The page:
A study, recently published in Nature, indicates that these changes can happen incredibly fast in the human gut—within three or four days of a big shift in what you eat. “We found that the bacteria that lives in peoples’ guts is surprisingly responsive to change in diet,” Lawrence David, assistant professor at the Duke Institute for Genome Sciences and Policy and one of the study’s authors, says. “Within days we saw not just a variation in the abundance of different kinds of bacteria, but in the kinds of genes they were expressing.” (Scientific American is part of Nature Publishing Group.) They also observed changes in the amount of bile acid secreted into the stomach, and found that bacteria native to our food—microorganisms used to produce cheeses and cure meats—are surprisingly resilient, and colonize the gut along with species already in our microbiome.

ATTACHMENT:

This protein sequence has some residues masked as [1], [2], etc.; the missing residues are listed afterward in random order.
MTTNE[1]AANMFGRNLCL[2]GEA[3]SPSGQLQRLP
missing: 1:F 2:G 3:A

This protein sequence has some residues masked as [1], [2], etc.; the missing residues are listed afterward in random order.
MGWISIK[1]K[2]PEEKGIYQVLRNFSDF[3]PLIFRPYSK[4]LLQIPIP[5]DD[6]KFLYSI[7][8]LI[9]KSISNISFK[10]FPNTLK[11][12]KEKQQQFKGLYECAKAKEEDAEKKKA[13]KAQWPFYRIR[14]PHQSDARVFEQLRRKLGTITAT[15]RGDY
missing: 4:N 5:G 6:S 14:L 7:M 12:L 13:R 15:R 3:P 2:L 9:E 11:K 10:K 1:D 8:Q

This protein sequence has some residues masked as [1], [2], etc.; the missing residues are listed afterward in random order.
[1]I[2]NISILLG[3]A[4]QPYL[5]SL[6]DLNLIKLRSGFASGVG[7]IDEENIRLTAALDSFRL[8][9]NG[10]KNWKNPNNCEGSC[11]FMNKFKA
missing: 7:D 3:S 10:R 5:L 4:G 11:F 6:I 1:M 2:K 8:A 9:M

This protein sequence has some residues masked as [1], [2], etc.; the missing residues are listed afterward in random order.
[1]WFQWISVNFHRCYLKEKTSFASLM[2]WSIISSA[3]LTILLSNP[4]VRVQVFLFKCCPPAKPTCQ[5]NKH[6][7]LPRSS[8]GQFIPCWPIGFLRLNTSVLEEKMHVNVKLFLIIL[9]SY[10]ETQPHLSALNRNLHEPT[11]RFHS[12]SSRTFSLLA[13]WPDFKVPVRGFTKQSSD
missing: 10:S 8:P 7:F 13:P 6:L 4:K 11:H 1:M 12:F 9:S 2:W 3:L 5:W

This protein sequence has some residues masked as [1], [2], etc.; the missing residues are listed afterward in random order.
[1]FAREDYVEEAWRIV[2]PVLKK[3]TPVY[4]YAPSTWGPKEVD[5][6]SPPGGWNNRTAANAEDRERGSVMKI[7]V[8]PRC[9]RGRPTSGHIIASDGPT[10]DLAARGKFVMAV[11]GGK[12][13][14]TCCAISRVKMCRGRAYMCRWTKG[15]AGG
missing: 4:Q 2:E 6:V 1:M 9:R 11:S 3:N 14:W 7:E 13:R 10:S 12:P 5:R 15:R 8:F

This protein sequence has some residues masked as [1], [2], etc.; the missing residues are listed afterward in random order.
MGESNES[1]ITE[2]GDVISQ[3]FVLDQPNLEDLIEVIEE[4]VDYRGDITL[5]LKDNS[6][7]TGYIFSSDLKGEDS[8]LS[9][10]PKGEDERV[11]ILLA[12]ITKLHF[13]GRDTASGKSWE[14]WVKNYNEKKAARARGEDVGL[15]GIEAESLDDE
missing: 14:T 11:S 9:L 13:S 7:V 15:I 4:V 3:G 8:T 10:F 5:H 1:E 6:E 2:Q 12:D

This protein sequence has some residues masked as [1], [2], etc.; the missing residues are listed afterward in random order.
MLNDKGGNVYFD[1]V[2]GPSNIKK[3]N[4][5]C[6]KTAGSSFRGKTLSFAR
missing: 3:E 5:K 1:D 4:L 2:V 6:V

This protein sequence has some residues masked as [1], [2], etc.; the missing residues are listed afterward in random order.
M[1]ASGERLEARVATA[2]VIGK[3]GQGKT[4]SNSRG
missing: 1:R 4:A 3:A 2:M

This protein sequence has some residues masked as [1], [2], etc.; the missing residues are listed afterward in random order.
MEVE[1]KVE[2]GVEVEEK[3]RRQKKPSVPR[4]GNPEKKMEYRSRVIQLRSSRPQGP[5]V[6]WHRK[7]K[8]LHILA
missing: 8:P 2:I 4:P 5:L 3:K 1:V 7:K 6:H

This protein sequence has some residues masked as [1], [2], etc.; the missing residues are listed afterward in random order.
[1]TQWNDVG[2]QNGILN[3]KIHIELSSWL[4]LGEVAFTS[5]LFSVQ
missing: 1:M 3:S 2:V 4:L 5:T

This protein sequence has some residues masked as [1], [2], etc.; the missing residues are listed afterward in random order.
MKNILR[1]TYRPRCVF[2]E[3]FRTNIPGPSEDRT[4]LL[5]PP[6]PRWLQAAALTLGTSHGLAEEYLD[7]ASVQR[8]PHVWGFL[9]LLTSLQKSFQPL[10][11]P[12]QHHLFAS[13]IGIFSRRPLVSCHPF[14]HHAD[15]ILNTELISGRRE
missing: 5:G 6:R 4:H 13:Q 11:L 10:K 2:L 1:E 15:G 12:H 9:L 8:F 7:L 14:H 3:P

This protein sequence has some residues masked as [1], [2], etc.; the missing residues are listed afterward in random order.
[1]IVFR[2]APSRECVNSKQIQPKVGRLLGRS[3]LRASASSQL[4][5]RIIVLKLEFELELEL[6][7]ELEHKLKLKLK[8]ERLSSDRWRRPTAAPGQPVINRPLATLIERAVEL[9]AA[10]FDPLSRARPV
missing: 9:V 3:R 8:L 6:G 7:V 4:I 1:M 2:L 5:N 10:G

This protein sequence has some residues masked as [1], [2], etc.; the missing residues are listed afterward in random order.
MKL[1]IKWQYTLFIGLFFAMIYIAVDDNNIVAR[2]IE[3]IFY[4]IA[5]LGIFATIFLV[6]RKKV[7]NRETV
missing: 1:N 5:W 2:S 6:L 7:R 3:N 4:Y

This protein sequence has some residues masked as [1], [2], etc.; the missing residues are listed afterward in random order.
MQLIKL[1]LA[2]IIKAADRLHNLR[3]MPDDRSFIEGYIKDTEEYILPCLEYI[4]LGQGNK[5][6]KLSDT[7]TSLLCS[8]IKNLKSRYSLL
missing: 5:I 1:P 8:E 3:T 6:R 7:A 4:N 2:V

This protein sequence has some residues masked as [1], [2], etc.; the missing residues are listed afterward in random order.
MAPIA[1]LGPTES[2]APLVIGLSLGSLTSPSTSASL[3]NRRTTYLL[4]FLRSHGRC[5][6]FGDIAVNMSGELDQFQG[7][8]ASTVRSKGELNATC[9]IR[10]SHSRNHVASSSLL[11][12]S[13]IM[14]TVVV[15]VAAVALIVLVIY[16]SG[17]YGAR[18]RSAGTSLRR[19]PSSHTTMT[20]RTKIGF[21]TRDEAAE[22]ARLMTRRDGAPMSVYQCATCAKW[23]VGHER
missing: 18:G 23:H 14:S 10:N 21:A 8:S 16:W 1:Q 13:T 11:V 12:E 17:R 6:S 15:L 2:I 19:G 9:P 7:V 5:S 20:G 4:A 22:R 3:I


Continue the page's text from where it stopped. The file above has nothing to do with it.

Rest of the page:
“The incredible quickness of this shifting is interesting,” David says, “for at least two reasons:” The first is evolutionary. These rapid changes, he says, could have been very useful for ancient humans. For hunters and gatherers, diet could be altered quickly and with little transition—weeks of nuts and seeds might be broken up by a sudden influx of meat from a successful hunt—and the ability to rapidly change the microbiome would ensure maximum nutrient absorption from even the most unfamiliar foods.
For modern humans, the rapid shift could be less adaptive. The 10 participants in the study switched to either a plant- or animal-based diet, with the former avoiding animal products and the latter eating milk, cheese and meat. In the subjects eating animal products the researchers saw a significant uptick in Bilophila wadsworthia, a bacteria known to contribute to colitis, a variety of inflammatory bowel disease, in mice. But the link hasn’t been studied in humans,
People should pay more attention to what they eat. But it rests on scientists to recognize that dietary discipline has these varied effects, and to understand what each component does so we can design healthier diets. This is just one study in the multiple studies in mic and humans dramatic changes in our diet, he says, could very well be the cause of “Western disorders” particularly inflammary bowel disease, obesity depression diabetes and autoimmune disease